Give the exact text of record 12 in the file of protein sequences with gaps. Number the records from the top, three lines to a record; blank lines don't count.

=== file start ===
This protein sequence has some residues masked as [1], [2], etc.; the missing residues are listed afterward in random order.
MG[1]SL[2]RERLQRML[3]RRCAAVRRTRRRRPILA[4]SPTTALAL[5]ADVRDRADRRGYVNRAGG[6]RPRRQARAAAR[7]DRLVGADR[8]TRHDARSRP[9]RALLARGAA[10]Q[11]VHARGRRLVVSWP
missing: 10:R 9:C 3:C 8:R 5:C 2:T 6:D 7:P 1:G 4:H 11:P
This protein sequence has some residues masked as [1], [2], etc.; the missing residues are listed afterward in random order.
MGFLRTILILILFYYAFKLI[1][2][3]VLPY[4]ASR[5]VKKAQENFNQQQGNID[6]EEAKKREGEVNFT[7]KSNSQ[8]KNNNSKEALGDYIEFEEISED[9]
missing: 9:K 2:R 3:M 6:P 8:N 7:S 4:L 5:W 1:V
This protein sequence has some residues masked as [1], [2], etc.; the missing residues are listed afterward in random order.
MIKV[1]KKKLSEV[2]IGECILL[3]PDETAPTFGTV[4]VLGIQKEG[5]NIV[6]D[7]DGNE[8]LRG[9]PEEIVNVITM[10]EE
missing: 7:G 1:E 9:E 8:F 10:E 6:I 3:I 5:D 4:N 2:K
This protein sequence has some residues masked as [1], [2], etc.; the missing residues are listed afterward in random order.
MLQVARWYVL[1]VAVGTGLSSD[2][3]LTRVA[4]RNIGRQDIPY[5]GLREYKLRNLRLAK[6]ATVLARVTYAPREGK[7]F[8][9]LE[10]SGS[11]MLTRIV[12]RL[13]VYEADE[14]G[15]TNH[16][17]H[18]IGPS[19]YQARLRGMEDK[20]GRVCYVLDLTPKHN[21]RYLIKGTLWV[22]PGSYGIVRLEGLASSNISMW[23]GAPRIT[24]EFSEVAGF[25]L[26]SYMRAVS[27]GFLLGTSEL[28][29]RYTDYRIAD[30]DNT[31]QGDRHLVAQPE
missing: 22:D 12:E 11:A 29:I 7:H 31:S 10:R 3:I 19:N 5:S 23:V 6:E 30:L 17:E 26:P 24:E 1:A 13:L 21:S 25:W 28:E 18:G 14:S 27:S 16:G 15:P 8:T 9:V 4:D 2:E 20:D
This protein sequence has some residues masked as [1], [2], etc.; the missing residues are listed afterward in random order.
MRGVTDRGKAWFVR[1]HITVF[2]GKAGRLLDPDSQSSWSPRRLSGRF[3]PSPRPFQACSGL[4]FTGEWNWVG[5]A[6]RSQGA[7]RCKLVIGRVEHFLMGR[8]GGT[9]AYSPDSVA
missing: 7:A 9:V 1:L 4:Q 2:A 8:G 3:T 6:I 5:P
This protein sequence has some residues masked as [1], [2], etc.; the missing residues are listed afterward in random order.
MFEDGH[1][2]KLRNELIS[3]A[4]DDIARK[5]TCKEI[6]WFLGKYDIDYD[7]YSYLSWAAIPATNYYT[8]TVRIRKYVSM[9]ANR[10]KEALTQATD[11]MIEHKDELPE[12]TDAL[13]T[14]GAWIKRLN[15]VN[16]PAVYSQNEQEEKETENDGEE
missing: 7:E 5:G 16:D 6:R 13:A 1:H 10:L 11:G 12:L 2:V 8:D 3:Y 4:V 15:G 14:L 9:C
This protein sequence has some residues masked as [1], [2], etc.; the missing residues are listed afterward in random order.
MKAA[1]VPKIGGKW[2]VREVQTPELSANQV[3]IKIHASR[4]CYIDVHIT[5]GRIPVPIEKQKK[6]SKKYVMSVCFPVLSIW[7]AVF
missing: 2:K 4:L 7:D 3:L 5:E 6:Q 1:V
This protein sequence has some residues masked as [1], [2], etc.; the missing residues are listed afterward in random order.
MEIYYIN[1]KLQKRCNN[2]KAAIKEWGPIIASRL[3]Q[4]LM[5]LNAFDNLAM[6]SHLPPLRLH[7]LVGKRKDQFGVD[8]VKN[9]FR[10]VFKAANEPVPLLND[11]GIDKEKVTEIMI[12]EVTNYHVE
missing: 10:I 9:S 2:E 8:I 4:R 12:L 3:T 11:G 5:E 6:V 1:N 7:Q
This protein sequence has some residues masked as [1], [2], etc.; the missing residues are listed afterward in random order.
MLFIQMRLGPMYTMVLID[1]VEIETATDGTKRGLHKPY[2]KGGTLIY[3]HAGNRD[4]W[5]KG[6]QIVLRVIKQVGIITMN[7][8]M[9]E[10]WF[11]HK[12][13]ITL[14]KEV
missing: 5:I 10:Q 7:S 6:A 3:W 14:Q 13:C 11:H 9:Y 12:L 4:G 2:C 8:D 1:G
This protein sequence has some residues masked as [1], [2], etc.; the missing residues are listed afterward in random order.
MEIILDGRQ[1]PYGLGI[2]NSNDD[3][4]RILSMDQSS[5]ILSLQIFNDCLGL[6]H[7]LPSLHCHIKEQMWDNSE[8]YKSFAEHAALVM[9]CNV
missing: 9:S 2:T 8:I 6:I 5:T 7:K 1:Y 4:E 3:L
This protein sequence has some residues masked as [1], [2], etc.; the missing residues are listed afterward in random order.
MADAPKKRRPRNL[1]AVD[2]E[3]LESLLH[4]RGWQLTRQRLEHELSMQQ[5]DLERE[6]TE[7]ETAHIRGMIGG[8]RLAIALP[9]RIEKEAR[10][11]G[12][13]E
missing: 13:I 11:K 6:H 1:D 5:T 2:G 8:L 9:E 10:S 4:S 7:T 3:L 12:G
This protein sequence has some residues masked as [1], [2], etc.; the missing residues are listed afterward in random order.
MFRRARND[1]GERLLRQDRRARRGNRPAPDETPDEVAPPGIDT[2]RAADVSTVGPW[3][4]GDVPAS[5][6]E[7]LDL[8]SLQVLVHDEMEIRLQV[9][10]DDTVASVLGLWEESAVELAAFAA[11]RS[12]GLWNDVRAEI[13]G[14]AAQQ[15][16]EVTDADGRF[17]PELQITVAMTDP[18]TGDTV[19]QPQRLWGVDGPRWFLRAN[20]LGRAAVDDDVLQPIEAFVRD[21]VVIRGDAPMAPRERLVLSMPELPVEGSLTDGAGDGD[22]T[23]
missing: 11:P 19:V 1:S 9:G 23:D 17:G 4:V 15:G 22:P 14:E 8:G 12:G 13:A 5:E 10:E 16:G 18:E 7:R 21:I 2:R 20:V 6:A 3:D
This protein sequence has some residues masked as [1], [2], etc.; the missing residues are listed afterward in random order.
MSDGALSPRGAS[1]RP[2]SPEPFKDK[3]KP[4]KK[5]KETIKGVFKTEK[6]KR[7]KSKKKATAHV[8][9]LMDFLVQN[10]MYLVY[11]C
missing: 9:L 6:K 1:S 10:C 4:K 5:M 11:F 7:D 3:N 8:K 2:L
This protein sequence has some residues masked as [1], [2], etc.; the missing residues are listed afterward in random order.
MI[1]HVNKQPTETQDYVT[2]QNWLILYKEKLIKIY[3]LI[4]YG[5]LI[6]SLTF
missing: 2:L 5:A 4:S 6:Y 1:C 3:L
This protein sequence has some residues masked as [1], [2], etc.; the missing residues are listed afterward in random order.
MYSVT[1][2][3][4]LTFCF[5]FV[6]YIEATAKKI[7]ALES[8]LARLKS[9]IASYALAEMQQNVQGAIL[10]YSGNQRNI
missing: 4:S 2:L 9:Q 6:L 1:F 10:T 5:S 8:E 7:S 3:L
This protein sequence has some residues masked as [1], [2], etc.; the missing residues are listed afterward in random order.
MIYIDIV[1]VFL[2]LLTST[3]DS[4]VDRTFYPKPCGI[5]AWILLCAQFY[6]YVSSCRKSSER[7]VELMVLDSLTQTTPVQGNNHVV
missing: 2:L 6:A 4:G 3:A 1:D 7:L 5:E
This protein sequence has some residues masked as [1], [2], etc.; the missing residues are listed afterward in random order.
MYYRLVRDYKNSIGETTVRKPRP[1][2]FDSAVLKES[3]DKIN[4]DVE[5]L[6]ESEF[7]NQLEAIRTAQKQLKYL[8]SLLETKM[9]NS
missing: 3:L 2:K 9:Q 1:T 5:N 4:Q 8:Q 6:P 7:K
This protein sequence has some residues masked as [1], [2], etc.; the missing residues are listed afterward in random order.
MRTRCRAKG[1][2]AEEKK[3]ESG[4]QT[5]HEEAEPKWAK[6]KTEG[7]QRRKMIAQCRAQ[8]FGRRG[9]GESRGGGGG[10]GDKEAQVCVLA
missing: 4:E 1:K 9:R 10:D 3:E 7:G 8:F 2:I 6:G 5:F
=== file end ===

This protein sequence has some residues masked as [1], [2], etc.; the missing residues are listed afterward in random order.
MFRRARND[1]GERLLRQDRRARRGNRPAPDETPDEVAPPGIDT[2]RAADVSTVGPW[3][4]GDVPAS[5][6]E[7]LDL[8]SLQVLVHDEMEIRLQV[9][10]DDTVASVLGLWEESAVELAAFAA[11]RS[12]GLWNDVRAEI[13]G[14]AAQQ[15][16]EVTDADGRF[17]PELQITVAMTDP[18]TGDTV[19]QPQRLWGVDGPRWFLRAN[20]LGRAAVDDDVLQPIEAFVRD[21]VVIRGDAPMAPRERLVLSMPELPVEGSLTDGAGDGD[22]T[23]
missing: 11:P 19:V 1:S 9:G 23:D 17:G 4:V 15:G 22:P 14:E 8:G 12:G 13:A 5:E 10:E 16:G 18:E 7:R 21:I 2:R 20:V 6:A 3:D